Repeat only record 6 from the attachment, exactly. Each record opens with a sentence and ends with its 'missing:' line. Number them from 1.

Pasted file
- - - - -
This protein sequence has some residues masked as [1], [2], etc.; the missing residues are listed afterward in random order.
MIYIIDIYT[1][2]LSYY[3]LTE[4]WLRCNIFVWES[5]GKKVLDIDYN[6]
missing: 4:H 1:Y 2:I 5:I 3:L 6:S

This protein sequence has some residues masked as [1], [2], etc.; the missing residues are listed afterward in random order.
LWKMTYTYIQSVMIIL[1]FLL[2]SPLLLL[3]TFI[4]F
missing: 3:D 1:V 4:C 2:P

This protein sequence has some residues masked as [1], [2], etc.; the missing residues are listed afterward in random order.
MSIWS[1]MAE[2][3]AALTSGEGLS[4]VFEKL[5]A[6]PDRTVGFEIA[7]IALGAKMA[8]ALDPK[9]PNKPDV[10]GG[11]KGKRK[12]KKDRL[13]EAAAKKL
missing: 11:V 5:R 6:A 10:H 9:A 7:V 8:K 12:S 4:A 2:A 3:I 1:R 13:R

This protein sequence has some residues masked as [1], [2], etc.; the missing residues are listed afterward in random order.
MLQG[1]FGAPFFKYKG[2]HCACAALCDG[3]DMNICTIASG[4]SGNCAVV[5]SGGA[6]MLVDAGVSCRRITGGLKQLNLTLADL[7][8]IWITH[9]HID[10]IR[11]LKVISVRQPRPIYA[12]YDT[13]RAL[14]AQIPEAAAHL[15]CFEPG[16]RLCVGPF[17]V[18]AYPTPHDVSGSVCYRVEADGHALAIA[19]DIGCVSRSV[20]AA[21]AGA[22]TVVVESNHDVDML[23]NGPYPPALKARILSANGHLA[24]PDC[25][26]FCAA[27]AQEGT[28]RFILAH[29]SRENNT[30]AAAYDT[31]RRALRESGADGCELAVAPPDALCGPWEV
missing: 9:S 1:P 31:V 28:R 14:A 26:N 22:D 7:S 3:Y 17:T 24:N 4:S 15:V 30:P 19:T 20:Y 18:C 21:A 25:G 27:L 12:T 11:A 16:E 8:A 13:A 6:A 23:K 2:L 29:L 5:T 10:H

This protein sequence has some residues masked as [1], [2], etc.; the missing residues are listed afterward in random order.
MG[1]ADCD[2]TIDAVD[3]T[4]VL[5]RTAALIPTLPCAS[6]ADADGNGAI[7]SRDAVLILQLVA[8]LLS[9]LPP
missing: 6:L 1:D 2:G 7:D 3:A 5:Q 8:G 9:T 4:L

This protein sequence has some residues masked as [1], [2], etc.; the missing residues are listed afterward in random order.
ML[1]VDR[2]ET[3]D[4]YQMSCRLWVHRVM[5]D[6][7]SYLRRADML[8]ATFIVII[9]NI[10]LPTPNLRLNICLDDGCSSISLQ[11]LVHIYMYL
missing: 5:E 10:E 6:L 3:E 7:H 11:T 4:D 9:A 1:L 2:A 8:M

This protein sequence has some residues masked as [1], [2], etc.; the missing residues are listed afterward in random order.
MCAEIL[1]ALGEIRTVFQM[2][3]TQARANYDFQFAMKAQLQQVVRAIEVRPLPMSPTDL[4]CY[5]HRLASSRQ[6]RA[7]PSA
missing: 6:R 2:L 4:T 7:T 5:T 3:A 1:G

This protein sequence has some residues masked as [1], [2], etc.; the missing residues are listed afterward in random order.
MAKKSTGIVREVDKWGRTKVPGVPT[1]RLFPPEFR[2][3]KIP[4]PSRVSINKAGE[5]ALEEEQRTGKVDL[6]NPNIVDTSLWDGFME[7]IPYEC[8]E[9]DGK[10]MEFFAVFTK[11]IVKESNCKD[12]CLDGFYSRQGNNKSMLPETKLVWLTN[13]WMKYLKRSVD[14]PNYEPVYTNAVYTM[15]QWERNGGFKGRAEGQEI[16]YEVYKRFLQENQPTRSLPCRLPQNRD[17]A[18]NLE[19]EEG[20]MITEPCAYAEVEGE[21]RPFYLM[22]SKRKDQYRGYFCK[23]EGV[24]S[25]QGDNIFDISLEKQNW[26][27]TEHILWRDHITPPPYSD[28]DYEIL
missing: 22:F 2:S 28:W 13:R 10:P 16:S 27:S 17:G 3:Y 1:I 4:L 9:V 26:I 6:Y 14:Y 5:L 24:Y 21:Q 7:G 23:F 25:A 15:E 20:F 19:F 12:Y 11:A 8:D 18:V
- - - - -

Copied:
This protein sequence has some residues masked as [1], [2], etc.; the missing residues are listed afterward in random order.
ML[1]VDR[2]ET[3]D[4]YQMSCRLWVHRVM[5]D[6][7]SYLRRADML[8]ATFIVII[9]NI[10]LPTPNLRLNICLDDGCSSISLQ[11]LVHIYMYL
missing: 5:E 10:E 6:L 3:E 7:H 11:T 4:D 9:A 1:L 2:A 8:M